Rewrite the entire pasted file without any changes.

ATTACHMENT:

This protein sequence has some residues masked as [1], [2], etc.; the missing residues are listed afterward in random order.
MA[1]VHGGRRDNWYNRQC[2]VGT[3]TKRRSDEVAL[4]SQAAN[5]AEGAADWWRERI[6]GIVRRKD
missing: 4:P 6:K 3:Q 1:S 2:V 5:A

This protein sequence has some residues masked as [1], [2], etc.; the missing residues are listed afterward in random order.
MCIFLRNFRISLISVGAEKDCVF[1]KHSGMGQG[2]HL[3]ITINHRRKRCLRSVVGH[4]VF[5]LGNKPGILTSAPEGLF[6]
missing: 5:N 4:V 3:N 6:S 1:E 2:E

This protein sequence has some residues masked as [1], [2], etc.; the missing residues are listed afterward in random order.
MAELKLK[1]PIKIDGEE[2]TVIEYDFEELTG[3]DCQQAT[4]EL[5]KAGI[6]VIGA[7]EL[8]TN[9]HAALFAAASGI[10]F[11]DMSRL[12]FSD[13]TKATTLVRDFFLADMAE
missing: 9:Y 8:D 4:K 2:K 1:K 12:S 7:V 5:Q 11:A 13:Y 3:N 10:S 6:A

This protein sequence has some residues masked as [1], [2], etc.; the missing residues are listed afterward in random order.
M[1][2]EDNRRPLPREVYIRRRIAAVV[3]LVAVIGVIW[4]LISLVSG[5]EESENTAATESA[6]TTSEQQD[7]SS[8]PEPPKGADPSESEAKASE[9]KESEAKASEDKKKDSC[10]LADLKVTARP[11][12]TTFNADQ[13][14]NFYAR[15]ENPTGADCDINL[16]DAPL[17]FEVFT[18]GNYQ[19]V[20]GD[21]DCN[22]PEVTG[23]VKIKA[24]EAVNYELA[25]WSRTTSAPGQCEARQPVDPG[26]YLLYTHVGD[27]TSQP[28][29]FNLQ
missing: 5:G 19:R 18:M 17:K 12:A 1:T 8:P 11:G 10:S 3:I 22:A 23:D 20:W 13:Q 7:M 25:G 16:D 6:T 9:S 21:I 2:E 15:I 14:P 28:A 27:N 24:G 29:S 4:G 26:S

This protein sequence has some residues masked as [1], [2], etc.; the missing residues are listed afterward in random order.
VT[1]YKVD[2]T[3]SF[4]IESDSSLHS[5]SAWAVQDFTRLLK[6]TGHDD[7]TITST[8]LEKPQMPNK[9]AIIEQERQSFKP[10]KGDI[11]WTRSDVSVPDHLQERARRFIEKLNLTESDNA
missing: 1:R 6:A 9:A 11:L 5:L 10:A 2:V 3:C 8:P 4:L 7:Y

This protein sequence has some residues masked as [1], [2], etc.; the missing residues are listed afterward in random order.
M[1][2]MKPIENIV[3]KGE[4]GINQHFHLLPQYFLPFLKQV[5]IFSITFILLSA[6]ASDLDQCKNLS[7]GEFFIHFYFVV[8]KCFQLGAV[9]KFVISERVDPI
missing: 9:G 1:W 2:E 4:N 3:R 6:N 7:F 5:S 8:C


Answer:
This protein sequence has some residues masked as [1], [2], etc.; the missing residues are listed afterward in random order.
MA[1]VHGGRRDNWYNRQC[2]VGT[3]TKRRSDEVAL[4]SQAAN[5]AEGAADWWRERI[6]GIVRRKD
missing: 4:P 6:K 3:Q 1:S 2:V 5:A

This protein sequence has some residues masked as [1], [2], etc.; the missing residues are listed afterward in random order.
MCIFLRNFRISLISVGAEKDCVF[1]KHSGMGQG[2]HL[3]ITINHRRKRCLRSVVGH[4]VF[5]LGNKPGILTSAPEGLF[6]
missing: 5:N 4:V 3:N 6:S 1:E 2:E

This protein sequence has some residues masked as [1], [2], etc.; the missing residues are listed afterward in random order.
MAELKLK[1]PIKIDGEE[2]TVIEYDFEELTG[3]DCQQAT[4]EL[5]KAGI[6]VIGA[7]EL[8]TN[9]HAALFAAASGI[10]F[11]DMSRL[12]FSD[13]TKATTLVRDFFLADMAE
missing: 9:Y 8:D 4:K 2:K 1:K 12:S 7:V 5:Q 11:A 13:Y 3:N 10:S 6:A

This protein sequence has some residues masked as [1], [2], etc.; the missing residues are listed afterward in random order.
M[1][2]EDNRRPLPREVYIRRRIAAVV[3]LVAVIGVIW[4]LISLVSG[5]EESENTAATESA[6]TTSEQQD[7]SS[8]PEPPKGADPSESEAKASE[9]KESEAKASEDKKKDSC[10]LADLKVTARP[11][12]TTFNADQ[13][14]NFYAR[15]ENPTGADCDINL[16]DAPL[17]FEVFT[18]GNYQ[19]V[20]GD[21]DCN[22]PEVTG[23]VKIKA[24]EAVNYELA[25]WSRTTSAPGQCEARQPVDPG[26]YLLYTHVGD[27]TSQP[28][29]FNLQ
missing: 5:G 19:R 18:M 17:K 12:A 1:T 8:P 11:G 10:S 3:I 22:A 23:D 20:W 13:Q 7:M 25:G 16:D 6:T 9:S 21:I 2:E 15:I 14:P 28:A 27:N 24:G 29:S 4:G 26:S

This protein sequence has some residues masked as [1], [2], etc.; the missing residues are listed afterward in random order.
VT[1]YKVD[2]T[3]SF[4]IESDSSLHS[5]SAWAVQDFTRLLK[6]TGHDD[7]TITST[8]LEKPQMPNK[9]AIIEQERQSFKP[10]KGDI[11]WTRSDVSVPDHLQERARRFIEKLNLTESDNA
missing: 1:R 6:A 9:A 11:L 5:L 10:A 2:V 3:C 8:P 4:L 7:Y

This protein sequence has some residues masked as [1], [2], etc.; the missing residues are listed afterward in random order.
M[1][2]MKPIENIV[3]KGE[4]GINQHFHLLPQYFLPFLKQV[5]IFSITFILLSA[6]ASDLDQCKNLS[7]GEFFIHFYFVV[8]KCFQLGAV[9]KFVISERVDPI
missing: 9:G 1:W 2:E 4:N 3:R 6:N 7:F 5:S 8:C